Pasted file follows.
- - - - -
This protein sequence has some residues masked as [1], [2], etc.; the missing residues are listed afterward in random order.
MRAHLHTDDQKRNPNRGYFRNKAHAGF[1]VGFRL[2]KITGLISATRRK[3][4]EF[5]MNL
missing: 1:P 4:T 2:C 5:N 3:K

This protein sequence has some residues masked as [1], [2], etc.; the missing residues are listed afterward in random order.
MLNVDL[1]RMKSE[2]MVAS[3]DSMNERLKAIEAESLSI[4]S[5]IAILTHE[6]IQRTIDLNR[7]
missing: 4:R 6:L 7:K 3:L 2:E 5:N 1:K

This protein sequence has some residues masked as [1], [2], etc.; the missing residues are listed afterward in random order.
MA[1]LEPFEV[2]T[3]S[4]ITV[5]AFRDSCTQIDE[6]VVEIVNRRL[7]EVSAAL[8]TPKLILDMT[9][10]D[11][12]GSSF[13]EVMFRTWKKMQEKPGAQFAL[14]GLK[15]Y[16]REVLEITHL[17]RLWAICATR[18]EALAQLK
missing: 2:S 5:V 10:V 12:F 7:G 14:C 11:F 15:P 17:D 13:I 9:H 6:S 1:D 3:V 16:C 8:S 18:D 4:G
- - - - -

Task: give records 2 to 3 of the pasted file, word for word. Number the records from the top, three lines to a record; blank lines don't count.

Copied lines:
This protein sequence has some residues masked as [1], [2], etc.; the missing residues are listed afterward in random order.
MLNVDL[1]RMKSE[2]MVAS[3]DSMNERLKAIEAESLSI[4]S[5]IAILTHE[6]IQRTIDLNR[7]
missing: 4:R 6:L 7:K 3:L 2:E 5:N 1:K

This protein sequence has some residues masked as [1], [2], etc.; the missing residues are listed afterward in random order.
MA[1]LEPFEV[2]T[3]S[4]ITV[5]AFRDSCTQIDE[6]VVEIVNRRL[7]EVSAAL[8]TPKLILDMT[9][10]D[11][12]GSSF[13]EVMFRTWKKMQEKPGAQFAL[14]GLK[15]Y[16]REVLEITHL[17]RLWAICATR[18]EALAQLK
missing: 2:S 5:V 10:V 12:F 7:G 14:C 11:F 15:P 17:D 13:I 9:H 6:S 1:D 3:V 16:C 8:S 18:D 4:G